Waiting for the Aurora: Light Shows at the End of the Road
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The light is so fantastic. The ice hides a million prisms in the rivers and tides of the country. For three hours after dinner I slog into streams and across hillsides to find ice forming so I can dance lights through the frozen architecture, red and blue, and whatever it is they call white, bounced off silver or grey light discs. I need four hands for all the flashlights; one of them is mounted on my head, one is in my mouth (luckily the wind slumbers), and during the 15 seconds of exposure I perform a small routine perched on rocks slippery with fresh glaze; one of my shoes is soaked from stepping into the arctic waters earlier today, and I can vouch that wool does indeed keep you warm when wet; the squish in every step is ominous, though, and now I sit with hot chocolate and tingling toes, radiant from without and within.
These bulbs of ice are formed by flecks of spray. They are beautiful jewelry; nature's liquid adornments. Sometimes I think they are better to shoot than the aurora; but the borealis was out on New Year's Eve, flexing its energies for twenty minutes before becoming mushy turquoise melt. The glimpse was tantalizing, and this ice formation reflects our ambitions in its shards of light; there seems to be every color, all hues, except for the northern light of phosphorescent green.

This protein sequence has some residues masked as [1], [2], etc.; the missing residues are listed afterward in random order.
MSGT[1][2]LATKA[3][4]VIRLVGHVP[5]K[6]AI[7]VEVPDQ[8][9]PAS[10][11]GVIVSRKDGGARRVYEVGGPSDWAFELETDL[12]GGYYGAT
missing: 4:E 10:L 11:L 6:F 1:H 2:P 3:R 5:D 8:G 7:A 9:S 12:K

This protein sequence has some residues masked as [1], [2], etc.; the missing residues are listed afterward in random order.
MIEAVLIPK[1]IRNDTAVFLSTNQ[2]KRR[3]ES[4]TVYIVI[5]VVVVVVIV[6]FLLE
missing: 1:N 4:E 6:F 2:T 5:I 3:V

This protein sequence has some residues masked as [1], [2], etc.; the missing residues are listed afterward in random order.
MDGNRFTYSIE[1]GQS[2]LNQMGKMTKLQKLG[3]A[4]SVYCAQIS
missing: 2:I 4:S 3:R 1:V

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It's been an amazing few years since I joined JPG, and I've made some great friends here. So many cool things have happened because of photography, and I owe a lot of it to the confidence I gleaned from this community. Thanks to all of you guys who've helped me since I've been trolling here; you know who you are! Let's get some shit done together this year!
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This shot was taken with an 85mm Nikkor lens, 20 years old at least, manual focus prime lens, available on the net for less than $500. Shot held for 20 seconds at f11 with a very low ISO, maybe 200. Lighting done with flashlights.
Also by seanie blue
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